In 1981 Nimeiry, pressured by his Islamic opponents, and still President of Sudan, began a dramatic shift toward Islamist political governance. He allies himself with the Muslim Brotherhood. In 1983, he imposed Sharia, or Islamic law, throughout the country—alienating the predominantly Christian and animist south. The administrative boundaries of the south are also reformed. In violation of the Addis Ababa Agreement he dissolved the southern Sudanese government, thereby prompting a renewal of the civil war. Nimeiry was the 1 of only 2 Arab leaders (besides Qaboos) who maintained close relations with Anwar Sadat after the Camp David Accords. He attended Sadat's funeral.

In 1985 Nimeiry authorised the execution of the peaceful yet controversial political dissident and Islamic reformist Mahmoud Mohamed Taha after Taha — who was first accused of religious sedition in the 1960s when Sudan's President was Ismail al-Azhari — had been declared an apostate by a Sudanese court. Shortly thereafter on 6 April 1985, while Nimeiry was on an official visit to the United States of America in the hope of gaining more financial aid from Washington, a bloodless military coup led by his defence minister Gen. Abdel Rahman Swar al-Dahab ousted him from power. At the subsequent elections the pro-Islamist leader, Sadiq al-Madhi (who had attempted a coup against Nimeiry in July 1977) became President.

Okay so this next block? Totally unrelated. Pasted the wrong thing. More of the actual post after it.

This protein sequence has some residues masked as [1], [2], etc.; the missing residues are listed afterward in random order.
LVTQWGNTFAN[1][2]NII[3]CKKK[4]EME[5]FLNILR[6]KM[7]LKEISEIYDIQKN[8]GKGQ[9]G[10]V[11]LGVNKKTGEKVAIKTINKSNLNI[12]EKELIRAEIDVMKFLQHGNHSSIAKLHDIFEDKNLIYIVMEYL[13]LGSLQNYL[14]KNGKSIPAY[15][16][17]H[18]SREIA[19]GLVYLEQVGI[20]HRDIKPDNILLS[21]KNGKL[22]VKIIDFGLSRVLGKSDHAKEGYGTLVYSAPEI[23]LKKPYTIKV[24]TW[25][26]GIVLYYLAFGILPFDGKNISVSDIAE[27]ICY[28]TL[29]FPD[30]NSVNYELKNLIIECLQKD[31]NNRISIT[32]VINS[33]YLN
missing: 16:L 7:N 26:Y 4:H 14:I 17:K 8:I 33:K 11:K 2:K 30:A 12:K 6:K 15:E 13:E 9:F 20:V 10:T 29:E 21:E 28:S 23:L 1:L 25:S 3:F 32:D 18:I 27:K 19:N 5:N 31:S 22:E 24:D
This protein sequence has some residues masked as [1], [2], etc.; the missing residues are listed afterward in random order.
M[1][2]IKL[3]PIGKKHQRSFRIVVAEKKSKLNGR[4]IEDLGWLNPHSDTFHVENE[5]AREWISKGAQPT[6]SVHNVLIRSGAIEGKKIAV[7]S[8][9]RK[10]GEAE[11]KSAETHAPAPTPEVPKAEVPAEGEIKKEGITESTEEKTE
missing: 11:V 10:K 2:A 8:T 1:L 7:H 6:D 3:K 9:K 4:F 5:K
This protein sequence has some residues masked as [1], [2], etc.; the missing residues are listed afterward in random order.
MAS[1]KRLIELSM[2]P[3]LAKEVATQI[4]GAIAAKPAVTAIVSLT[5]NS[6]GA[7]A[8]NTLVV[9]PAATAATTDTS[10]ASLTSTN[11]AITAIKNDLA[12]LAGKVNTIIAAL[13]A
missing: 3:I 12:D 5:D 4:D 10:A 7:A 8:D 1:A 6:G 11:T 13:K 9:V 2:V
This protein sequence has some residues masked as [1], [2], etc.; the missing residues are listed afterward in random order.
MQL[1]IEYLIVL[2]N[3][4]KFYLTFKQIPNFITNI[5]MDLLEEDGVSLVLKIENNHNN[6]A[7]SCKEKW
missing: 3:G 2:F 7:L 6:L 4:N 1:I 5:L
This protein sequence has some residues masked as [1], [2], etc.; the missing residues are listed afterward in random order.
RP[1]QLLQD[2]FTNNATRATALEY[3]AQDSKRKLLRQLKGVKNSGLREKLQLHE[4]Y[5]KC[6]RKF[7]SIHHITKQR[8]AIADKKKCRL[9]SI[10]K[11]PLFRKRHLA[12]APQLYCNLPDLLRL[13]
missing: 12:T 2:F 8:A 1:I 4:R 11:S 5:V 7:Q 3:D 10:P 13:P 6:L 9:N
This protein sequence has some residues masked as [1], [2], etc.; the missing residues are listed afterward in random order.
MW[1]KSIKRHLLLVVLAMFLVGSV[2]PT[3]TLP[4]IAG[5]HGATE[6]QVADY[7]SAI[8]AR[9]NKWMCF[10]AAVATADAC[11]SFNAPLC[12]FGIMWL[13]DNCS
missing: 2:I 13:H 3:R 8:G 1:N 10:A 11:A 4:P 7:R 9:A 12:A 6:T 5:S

During 1980-5, the Sudanese Pound lost 80 percent of its worth due to hyperinflation and renewed civil war.

Exile and return

Nimeiry lived in exile in Egypt from 1985 to 1999, in a villa situated in Heliopolis, Cairo. He returned to Sudan in May 1999 to a rapturous welcome that surprised many of his detractors. The next year, he ran in the presidential election against incumbent president Omar al-Bashir, but did poorly, obtaining only 9.6% of the votes. From then until his death he was affiliated to the National Congress Party. In 2005, Nimeiry's party The Alliance of the Peoples' Working Forces merged with the ruling National Congress Party of Sudan. The National Congress Party negotiated an end to Sudan's civil war that was signed in a Comprehensive Peace Agreement on January 9, 2005.


  1. ^ Sudan: A Country Study "Role in Government" United States Library of Congress. Accessed on September 10, 2007.
  2. ^ "Sudan's former president Nimeiri dies". The Washington Post. 2009-05-30. Retrieved 2009-05-30.  
  3. ^ Burr, J. Millard and Robert O. Collins, Darfur: The Long Road to Disaster, Markus Wiener Publishers: Princeton, 2006, ISBN 1-55876-405-4, p. 111